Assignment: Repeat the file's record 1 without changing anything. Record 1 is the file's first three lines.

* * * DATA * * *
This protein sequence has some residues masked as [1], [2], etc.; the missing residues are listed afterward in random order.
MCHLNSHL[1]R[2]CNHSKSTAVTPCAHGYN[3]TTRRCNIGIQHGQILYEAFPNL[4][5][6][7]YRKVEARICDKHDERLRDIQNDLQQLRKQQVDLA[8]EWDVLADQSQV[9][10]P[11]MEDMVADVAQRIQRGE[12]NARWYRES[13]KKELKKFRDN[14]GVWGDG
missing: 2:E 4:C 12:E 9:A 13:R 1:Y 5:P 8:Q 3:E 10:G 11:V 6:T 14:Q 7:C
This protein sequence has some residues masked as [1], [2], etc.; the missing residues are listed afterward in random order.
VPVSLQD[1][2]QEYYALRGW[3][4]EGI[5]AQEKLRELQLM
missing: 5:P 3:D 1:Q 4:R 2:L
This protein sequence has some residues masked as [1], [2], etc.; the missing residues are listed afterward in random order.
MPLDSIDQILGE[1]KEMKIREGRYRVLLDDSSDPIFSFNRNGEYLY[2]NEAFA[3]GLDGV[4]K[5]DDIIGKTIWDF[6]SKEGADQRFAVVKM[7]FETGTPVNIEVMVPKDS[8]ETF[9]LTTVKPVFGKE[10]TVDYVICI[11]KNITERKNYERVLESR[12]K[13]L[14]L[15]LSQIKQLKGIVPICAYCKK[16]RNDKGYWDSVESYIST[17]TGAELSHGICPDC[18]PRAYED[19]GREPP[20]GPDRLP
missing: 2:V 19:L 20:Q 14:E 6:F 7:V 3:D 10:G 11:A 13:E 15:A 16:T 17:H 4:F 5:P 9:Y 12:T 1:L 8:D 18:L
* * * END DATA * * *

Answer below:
This protein sequence has some residues masked as [1], [2], etc.; the missing residues are listed afterward in random order.
MCHLNSHL[1]R[2]CNHSKSTAVTPCAHGYN[3]TTRRCNIGIQHGQILYEAFPNL[4][5][6][7]YRKVEARICDKHDERLRDIQNDLQQLRKQQVDLA[8]EWDVLADQSQV[9][10]P[11]MEDMVADVAQRIQRGE[12]NARWYRES[13]KKELKKFRDN[14]GVWGDG
missing: 2:E 4:C 12:E 9:A 13:R 1:Y 5:P 8:Q 3:E 10:G 11:V 6:T 14:Q 7:C